Scorpions deployed in cancer battle
Venom holds hope for sufferers
A protein found in scorpion venom could lead to a new treatment for a particularly aggressive type of of brain cancer, according to new research.
Doctors have shown that a synthetic version of the protein attacks cancerous cells, but leaves normal brain matter untouched.
The study tracked the progress of 18 people who had had malignant gliomal tumours, a fatal form of cancer, removed from their brains. Their doctors then injected their brains with a solution containing a synthesised version of a protein found in the venom of the giant yellow Israeli scorpion, and radioactive iodine.
The life expectancy of people with this kind of cancer is usually a matter of months. However, two of the volunteers in the experiment were still alive almost three years later, Reuters reports.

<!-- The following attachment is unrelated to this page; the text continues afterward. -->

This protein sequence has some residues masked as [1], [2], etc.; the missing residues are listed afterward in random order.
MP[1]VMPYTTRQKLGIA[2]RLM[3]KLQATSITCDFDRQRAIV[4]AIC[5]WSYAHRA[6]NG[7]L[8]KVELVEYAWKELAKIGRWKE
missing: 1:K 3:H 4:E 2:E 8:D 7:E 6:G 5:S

The protein binds almost exclusively to cancerous cells. The researchers say that combined with chemotherapy it could be used to fight the disease. Animal research suggests that even without the radioactive component, the protein TM-601 could work to inhibit tumor growth on its own.
"Does that mean that the drug was miraculous? No," said Dr Adam Mamelak, a neurosurgeon at Cedars-Sinai Medical Center in Los Angeles. "But we have shown that it is safe and that we should at least move forward."
The findings were reported in the Journal of Clinical Oncology. ®